Before Russia's invasion last February, Ukraine received much less military assistance than what is commonly assumed. NATO members have, however, dramatically stepped up their military assistance. This process has involved many twists and turns. When the Russian build-up on Ukraine's borders became clearer in its implications, a select group of NATO members gave Ukraine anti-tank guided munitions and other weapons, typically on the belief that the most likely way for the conflict to evolve would be that of insurgency. However, as the Ukrainian Armed Forces were able to put up a stiff and mostly successful resistance, NATO members expanded their assistance, intending to solve specific problems. One has been Russia's artillery advantages and the need to replenish ammunition. Another has been to defend against missile and drone attacks using more sophisticated air defence systems.
What risks do NATO members take in increasing military assistance to Ukraine?
For much of the period between 2014 and 2021, most of NATO was wary of providing military assistance to Ukraine. Earlier in the war, NATO members were unsure whether weapons sent to Ukraine would reach the right units. Corruption and the sorry state of the Ukrainian military at the time were serious impediments. They also wanted to give early peace processes, however flawed, a chance to work. Over time, those considerations waned thanks to continued Russian aggression, Ukrainian security sector reform, and the military training that Ukraine received from several NATO countries.
Escalation concerns never disappeared in 2022, but they have changed. Some countries have resisted providing heavier weapons because of how Russia might react. Yet those worries, though still present, have waned upon seeing that Russia has not escalated militarily against NATO members.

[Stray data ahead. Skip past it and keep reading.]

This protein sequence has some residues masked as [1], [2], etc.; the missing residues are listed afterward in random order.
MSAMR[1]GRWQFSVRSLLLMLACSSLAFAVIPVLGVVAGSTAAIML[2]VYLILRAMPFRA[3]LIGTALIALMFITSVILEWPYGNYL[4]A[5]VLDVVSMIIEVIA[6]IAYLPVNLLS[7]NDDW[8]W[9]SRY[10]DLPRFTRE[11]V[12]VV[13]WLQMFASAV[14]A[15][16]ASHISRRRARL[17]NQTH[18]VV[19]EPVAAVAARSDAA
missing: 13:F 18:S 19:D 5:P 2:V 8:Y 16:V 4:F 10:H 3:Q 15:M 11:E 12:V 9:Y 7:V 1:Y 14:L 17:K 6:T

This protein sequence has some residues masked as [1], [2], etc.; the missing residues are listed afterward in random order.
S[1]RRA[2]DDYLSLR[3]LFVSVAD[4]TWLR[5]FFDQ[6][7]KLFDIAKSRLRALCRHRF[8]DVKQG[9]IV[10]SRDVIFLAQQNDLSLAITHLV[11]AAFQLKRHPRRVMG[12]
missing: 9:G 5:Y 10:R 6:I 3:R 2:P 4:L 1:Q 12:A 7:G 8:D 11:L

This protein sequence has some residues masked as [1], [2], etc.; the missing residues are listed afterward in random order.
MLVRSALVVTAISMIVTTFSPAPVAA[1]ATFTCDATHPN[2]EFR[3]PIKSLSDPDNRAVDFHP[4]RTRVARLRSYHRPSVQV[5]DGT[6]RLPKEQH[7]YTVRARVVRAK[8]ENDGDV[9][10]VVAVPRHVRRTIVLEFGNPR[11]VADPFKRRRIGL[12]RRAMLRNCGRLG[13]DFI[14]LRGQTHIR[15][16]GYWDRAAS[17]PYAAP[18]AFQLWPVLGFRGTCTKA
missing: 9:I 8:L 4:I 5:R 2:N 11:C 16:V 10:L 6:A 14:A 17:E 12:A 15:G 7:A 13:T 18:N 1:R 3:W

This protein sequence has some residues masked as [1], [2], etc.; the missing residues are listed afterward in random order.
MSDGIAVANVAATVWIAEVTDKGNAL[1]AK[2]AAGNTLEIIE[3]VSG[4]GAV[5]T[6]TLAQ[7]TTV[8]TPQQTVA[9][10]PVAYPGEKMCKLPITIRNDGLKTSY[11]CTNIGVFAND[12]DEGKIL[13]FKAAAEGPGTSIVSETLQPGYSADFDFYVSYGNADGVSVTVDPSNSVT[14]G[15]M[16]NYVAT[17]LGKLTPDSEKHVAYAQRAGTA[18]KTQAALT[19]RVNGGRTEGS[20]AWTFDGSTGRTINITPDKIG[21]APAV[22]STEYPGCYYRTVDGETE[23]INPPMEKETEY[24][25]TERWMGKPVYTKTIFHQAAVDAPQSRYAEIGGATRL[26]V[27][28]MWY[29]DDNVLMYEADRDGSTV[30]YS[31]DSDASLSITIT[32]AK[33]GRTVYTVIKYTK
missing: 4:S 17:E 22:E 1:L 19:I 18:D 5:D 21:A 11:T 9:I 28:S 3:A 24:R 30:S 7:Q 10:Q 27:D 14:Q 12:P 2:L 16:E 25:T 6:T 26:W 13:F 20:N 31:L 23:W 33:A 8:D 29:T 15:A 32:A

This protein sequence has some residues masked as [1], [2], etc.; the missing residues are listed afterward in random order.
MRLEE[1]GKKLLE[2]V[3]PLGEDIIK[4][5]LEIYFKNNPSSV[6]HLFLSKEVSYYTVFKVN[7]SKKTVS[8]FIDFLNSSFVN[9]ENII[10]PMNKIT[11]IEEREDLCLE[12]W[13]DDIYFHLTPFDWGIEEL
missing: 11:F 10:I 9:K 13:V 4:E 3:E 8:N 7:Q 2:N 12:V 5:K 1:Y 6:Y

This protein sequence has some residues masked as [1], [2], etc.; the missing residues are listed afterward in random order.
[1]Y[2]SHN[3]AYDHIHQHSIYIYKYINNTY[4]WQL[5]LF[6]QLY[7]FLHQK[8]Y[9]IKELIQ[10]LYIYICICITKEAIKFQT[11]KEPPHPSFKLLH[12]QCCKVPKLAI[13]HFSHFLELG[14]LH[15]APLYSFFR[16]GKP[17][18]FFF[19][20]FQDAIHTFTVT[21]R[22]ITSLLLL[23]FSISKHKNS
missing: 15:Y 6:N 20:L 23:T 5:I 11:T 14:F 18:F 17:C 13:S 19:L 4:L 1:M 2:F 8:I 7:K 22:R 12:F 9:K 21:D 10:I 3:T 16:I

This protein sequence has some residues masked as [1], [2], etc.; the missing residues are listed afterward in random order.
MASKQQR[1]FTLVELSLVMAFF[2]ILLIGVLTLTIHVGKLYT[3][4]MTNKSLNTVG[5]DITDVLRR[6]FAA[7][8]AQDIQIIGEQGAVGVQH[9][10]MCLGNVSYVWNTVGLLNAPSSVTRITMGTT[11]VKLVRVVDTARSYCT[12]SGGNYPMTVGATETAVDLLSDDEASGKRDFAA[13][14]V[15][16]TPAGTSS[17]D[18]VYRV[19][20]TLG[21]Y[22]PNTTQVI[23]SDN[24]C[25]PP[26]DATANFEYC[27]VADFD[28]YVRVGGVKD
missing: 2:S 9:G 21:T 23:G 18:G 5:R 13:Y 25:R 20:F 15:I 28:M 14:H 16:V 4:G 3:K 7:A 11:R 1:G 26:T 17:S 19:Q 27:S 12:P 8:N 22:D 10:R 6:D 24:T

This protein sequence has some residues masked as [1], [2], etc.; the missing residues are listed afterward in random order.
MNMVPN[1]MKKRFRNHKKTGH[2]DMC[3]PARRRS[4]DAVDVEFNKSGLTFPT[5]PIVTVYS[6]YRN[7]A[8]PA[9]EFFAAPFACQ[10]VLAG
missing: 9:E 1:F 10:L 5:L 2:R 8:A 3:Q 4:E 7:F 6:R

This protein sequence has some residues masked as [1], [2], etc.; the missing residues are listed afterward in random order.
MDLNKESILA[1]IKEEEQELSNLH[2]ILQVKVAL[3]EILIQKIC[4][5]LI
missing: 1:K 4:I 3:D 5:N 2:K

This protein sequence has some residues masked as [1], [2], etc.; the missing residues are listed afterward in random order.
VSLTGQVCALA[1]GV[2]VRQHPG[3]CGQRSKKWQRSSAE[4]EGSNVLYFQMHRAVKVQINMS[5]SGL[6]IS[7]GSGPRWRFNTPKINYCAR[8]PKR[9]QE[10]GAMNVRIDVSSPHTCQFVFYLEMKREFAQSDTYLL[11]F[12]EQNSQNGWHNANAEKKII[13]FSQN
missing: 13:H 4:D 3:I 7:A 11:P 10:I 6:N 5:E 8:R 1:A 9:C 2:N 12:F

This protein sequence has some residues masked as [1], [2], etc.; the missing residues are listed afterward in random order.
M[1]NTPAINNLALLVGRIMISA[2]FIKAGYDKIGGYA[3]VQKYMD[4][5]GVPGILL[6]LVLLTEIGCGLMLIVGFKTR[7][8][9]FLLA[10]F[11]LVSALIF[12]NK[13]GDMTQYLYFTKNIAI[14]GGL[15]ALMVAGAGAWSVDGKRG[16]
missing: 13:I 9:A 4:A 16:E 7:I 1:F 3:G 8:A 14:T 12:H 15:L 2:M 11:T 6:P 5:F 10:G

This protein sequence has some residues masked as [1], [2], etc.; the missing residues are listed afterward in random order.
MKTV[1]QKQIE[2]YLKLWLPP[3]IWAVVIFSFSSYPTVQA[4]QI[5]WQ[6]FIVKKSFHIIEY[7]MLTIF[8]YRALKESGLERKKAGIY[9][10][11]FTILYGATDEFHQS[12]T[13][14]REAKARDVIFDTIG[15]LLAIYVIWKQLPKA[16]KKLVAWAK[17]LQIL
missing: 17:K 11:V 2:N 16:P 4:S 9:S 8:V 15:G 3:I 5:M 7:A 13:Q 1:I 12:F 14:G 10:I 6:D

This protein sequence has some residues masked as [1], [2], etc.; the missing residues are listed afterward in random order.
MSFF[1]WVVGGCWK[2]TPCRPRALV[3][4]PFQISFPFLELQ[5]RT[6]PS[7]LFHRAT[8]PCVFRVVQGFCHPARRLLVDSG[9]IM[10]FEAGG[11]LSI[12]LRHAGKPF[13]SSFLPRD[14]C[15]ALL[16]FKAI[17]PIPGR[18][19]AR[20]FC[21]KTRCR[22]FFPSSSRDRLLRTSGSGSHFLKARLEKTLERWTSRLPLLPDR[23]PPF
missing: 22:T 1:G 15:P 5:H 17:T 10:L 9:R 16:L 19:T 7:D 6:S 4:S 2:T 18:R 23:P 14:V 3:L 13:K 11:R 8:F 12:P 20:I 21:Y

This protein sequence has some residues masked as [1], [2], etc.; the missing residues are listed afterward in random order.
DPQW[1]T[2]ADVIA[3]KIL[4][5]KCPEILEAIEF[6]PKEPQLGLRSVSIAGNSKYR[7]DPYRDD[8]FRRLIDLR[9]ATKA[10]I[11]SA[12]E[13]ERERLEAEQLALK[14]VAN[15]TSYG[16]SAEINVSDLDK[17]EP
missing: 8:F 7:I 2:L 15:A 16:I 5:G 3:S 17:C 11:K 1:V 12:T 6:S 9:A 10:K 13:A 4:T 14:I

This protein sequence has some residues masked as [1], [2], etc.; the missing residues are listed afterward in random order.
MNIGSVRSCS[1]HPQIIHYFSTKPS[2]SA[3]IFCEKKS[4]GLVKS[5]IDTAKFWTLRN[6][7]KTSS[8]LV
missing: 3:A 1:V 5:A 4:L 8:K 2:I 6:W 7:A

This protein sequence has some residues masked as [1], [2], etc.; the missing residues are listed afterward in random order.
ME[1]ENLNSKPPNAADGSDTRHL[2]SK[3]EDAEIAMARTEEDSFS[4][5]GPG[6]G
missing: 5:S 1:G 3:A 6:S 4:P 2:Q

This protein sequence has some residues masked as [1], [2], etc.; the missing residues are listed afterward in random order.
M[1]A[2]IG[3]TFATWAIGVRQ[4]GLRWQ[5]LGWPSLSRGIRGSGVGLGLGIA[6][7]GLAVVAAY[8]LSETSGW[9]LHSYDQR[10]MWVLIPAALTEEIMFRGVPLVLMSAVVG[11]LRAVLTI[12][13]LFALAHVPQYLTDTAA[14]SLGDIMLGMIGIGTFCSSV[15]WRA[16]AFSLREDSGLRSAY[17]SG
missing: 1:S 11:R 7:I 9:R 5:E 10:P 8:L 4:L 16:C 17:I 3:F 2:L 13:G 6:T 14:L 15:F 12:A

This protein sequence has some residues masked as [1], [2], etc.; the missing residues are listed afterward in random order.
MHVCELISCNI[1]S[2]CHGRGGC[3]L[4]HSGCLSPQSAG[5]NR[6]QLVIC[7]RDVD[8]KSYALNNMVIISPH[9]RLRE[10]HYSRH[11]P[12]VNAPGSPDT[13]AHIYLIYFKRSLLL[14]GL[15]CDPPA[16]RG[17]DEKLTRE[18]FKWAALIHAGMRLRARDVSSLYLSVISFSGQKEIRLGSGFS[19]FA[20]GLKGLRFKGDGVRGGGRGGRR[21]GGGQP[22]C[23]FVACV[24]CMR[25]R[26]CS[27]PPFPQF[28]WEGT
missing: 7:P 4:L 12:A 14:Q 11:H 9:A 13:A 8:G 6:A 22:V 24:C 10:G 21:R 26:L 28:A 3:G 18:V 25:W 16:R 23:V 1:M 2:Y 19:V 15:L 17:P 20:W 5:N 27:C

The art of partial commitment: the politics of military assistance to Ukraine by Lanozska and Jordan Becker is published in the journal Post-Soviet Affairs.
Alexander Lanoszka is an Assistant Professor of International Relations at the University of Waterloo. He studies alliance politics, theories of war, and European security. He sits on the editorial board of the journal Contemporary Security Policy and is the Ernest Bevin Associate Fellow in Euro-Atlantic Geopolitics at the UK-based think-tank Council on Geostrategy.
It's the first payday of the new year for employees on the monthly payroll plan, and thank goodness for that, as it feels like it's been quite a while since December 23, the final pay period of 2022 for employees paid monthly. You can review the payroll dates for biweekly and monthly pay cycles on the Human Resources website. Don't spend it all in one place.
This is a reminder that the deadline to register for the Centre for Extended Learning (CEL) course, "Getting Ready to Facilitate Online Courses: TA Training – Winter 2023," is Monday, January 30.
Here's the final Consent Week Tip of the Day provided by the Sexual Violence Prevention and Response Office (SVPRO):
Taking pictures and videos with our phones and posting them online has become a common activity. However, not everyone wants their picture or video taken and not everyone wants these posted online.
Tip: Ask before you take someone’s (children included) picture or video. Ask before you post someone’s (children included) picture or video online. Respect their answer. If someone asks you to take their picture down, take it down as soon as possible without asking why.